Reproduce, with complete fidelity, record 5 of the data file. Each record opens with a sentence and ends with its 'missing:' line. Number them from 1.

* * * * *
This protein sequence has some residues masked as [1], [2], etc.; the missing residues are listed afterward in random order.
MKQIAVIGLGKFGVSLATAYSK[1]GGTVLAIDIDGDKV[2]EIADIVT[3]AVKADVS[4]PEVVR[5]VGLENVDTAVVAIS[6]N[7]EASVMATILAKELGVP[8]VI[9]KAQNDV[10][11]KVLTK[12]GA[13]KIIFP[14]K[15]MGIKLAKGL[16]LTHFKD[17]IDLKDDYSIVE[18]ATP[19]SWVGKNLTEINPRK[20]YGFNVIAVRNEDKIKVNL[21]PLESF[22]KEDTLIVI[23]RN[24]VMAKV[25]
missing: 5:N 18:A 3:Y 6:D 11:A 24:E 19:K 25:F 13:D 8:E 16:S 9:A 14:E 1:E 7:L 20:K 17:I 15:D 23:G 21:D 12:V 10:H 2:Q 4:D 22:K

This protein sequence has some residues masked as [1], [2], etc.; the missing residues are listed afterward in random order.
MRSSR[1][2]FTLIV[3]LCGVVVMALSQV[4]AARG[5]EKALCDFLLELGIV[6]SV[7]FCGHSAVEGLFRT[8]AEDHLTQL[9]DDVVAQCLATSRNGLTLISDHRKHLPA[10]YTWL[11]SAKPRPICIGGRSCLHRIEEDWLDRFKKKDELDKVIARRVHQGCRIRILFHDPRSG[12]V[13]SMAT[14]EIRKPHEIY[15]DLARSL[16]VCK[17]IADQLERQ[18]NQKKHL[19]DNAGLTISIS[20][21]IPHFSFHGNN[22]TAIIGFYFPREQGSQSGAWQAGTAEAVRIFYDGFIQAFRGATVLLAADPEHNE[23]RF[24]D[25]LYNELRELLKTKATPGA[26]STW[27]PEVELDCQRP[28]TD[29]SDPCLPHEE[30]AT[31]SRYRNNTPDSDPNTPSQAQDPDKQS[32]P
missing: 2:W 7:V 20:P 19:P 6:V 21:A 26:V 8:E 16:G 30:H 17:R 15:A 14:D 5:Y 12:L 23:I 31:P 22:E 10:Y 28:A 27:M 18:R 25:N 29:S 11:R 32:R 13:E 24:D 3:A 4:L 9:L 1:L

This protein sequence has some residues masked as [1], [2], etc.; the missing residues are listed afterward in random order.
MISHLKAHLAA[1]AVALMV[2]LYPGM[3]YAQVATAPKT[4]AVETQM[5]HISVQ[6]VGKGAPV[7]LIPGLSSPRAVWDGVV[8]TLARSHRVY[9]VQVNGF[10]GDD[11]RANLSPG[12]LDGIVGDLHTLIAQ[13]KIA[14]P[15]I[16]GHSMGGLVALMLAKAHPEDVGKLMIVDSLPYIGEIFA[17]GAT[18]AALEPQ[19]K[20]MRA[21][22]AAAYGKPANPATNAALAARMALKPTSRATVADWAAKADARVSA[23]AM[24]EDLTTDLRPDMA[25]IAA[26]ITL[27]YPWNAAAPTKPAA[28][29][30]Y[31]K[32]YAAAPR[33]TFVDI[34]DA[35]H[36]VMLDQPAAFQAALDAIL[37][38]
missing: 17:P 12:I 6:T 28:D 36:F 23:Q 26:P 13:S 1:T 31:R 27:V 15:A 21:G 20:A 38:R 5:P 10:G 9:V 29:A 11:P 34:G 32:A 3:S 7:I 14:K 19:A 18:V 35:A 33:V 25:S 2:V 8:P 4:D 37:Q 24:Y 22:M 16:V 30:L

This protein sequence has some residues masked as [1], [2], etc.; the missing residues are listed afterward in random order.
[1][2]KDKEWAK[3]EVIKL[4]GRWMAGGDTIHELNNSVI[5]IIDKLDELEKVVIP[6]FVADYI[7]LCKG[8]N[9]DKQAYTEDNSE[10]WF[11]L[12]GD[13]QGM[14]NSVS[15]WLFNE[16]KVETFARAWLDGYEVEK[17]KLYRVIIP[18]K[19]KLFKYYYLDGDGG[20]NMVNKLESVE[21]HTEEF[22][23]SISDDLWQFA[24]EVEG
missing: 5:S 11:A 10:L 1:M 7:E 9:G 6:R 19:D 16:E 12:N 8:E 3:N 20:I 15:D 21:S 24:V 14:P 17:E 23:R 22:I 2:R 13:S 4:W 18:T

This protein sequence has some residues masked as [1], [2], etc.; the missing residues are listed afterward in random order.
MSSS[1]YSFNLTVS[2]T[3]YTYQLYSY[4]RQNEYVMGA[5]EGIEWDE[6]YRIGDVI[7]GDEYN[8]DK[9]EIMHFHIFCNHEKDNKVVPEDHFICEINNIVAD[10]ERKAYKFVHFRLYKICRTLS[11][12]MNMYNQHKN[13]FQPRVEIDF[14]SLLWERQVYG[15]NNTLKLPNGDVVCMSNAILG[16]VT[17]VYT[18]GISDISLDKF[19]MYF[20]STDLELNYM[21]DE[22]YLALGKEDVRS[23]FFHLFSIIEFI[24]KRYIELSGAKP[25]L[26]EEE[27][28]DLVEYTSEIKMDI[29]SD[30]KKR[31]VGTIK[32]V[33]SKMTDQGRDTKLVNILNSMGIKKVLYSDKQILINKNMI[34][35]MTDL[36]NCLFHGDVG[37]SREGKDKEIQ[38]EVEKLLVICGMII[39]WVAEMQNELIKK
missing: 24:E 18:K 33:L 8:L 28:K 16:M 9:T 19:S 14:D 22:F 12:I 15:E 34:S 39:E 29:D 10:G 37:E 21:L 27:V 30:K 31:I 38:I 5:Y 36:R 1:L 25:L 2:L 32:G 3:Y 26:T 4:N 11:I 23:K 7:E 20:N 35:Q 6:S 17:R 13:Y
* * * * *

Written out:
This protein sequence has some residues masked as [1], [2], etc.; the missing residues are listed afterward in random order.
MSSS[1]YSFNLTVS[2]T[3]YTYQLYSY[4]RQNEYVMGA[5]EGIEWDE[6]YRIGDVI[7]GDEYN[8]DK[9]EIMHFHIFCNHEKDNKVVPEDHFICEINNIVAD[10]ERKAYKFVHFRLYKICRTLS[11][12]MNMYNQHKN[13]FQPRVEIDF[14]SLLWERQVYG[15]NNTLKLPNGDVVCMSNAILG[16]VT[17]VYT[18]GISDISLDKF[19]MYF[20]STDLELNYM[21]DE[22]YLALGKEDVRS[23]FFHLFSIIEFI[24]KRYIELSGAKP[25]L[26]EEE[27][28]DLVEYTSEIKMDI[29]SD[30]KKR[31]VGTIK[32]V[33]SKMTDQGRDTKLVNILNSMGIKKVLYSDKQILINKNMI[34][35]MTDL[36]NCLFHGDVG[37]SREGKDKEIQ[38]EVEKLLVICGMII[39]WVAEMQNELIKK
missing: 24:E 18:K 33:L 8:L 28:K 16:M 9:T 19:S 14:D 22:F 12:I 15:E 34:S 39:E 29:D 10:G 37:E 21:L 27:V 30:K 31:I 38:I 5:Y 36:R 1:L 25:L 2:L 32:G 3:Y 26:T 4:N 11:I 23:K 7:E 20:N 35:Q 6:S 17:R 13:Y